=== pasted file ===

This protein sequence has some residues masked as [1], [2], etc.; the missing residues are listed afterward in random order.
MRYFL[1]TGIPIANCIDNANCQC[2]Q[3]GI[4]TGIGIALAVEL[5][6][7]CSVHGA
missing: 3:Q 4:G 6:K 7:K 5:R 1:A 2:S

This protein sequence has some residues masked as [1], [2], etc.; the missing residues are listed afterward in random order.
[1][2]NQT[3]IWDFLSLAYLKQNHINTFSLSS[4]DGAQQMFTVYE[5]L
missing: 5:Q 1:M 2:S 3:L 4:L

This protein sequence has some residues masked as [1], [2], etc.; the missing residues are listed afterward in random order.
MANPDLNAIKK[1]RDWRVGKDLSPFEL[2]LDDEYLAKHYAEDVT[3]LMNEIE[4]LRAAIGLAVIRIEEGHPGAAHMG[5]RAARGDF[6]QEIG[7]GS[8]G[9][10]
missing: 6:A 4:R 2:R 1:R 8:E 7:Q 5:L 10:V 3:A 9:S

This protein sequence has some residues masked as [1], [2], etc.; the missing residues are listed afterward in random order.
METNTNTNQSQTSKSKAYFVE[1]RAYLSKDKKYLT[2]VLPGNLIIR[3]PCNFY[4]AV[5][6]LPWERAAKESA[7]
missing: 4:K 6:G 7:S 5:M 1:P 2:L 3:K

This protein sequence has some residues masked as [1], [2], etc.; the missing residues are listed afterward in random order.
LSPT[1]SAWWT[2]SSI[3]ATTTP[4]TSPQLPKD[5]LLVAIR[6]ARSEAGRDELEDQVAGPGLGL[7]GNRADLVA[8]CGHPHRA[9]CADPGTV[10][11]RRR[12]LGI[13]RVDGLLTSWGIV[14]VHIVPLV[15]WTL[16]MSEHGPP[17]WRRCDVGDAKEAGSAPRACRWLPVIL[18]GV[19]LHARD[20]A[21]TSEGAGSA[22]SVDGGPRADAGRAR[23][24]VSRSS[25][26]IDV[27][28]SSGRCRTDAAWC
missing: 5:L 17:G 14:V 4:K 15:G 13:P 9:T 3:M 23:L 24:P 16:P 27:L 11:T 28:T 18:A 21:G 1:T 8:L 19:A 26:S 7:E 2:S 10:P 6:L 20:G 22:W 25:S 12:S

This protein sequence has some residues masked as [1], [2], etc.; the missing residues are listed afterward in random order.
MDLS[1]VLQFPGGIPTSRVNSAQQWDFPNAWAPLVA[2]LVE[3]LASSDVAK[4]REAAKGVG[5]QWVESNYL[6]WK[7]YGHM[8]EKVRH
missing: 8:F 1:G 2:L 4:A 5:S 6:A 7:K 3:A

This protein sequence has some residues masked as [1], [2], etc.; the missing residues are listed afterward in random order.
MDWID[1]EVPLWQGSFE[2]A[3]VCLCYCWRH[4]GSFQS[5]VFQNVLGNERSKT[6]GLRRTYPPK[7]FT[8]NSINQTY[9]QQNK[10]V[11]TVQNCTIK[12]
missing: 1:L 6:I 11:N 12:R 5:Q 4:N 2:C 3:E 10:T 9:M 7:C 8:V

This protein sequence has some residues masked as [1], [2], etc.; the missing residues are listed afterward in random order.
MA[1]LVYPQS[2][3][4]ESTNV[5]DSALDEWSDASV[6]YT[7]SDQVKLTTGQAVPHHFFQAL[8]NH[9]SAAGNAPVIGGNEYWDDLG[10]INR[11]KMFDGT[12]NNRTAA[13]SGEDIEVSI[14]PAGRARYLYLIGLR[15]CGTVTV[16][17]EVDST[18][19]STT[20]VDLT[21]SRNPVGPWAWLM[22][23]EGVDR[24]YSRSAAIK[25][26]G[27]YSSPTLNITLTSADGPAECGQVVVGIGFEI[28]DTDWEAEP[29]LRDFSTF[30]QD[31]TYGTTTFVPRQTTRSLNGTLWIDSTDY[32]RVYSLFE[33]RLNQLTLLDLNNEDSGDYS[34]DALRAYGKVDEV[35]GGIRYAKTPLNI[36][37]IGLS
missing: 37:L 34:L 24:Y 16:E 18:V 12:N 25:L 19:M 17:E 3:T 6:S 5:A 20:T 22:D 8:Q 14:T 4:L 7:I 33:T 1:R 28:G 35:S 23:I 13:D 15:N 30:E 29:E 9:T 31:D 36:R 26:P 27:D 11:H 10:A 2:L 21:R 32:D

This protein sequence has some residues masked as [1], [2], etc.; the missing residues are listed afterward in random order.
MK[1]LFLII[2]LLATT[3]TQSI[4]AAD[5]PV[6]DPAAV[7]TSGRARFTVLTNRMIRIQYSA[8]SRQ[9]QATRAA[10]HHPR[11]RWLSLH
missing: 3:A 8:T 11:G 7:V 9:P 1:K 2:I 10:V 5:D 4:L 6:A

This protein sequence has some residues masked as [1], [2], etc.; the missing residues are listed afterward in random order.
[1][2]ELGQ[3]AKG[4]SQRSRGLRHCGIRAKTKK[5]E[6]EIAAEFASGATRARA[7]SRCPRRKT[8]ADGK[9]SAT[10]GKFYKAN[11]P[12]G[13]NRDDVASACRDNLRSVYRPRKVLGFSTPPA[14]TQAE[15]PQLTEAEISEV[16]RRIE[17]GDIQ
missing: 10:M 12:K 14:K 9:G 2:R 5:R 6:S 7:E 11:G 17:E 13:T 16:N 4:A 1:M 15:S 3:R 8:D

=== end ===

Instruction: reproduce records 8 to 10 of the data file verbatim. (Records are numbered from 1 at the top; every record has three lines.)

This protein sequence has some residues masked as [1], [2], etc.; the missing residues are listed afterward in random order.
MA[1]LVYPQS[2][3][4]ESTNV[5]DSALDEWSDASV[6]YT[7]SDQVKLTTGQAVPHHFFQAL[8]NH[9]SAAGNAPVIGGNEYWDDLG[10]INR[11]KMFDGT[12]NNRTAA[13]SGEDIEVSI[14]PAGRARYLYLIGLR[15]CGTVTV[16][17]EVDST[18][19]STT[20]VDLT[21]SRNPVGPWAWLM[22][23]EGVDR[24]YSRSAAIK[25][26]G[27]YSSPTLNITLTSADGPAECGQVVVGIGFEI[28]DTDWEAEP[29]LRDFSTF[30]QD[31]TYGTTTFVPRQTTRSLNGTLWIDSTDY[32]RVYSLFE[33]RLNQLTLLDLNNEDSGDYS[34]DALRAYGKVDEV[35]GGIRYAKTPLNI[36][37]IGLS
missing: 37:L 34:L 24:Y 16:E 18:V 12:N 25:L 19:M 17:E 3:T 6:S 5:A 20:T 22:D 8:Q 14:T 4:L 7:I 33:T 1:R 28:G 35:S 23:I 13:D 15:N 30:E 29:E 9:T 31:D 36:R 26:P 27:D 11:H 10:A 2:L 21:R 32:D

This protein sequence has some residues masked as [1], [2], etc.; the missing residues are listed afterward in random order.
MK[1]LFLII[2]LLATT[3]TQSI[4]AAD[5]PV[6]DPAAV[7]TSGRARFTVLTNRMIRIQYSA[8]SRQ[9]QATRAA[10]HHPR[11]RWLSLH
missing: 3:A 8:T 11:G 7:V 9:P 1:K 2:I 10:V 5:D 4:L 6:A

This protein sequence has some residues masked as [1], [2], etc.; the missing residues are listed afterward in random order.
[1][2]ELGQ[3]AKG[4]SQRSRGLRHCGIRAKTKK[5]E[6]EIAAEFASGATRARA[7]SRCPRRKT[8]ADGK[9]SAT[10]GKFYKAN[11]P[12]G[13]NRDDVASACRDNLRSVYRPRKVLGFSTPPA[14]TQAE[15]PQLTEAEISEV[16]RRIE[17]GDIQ
missing: 10:M 12:K 14:K 9:G 2:R 5:R 6:S 7:E 11:G 17:E 13:T 16:N 4:A 1:M 15:S 3:R 8:D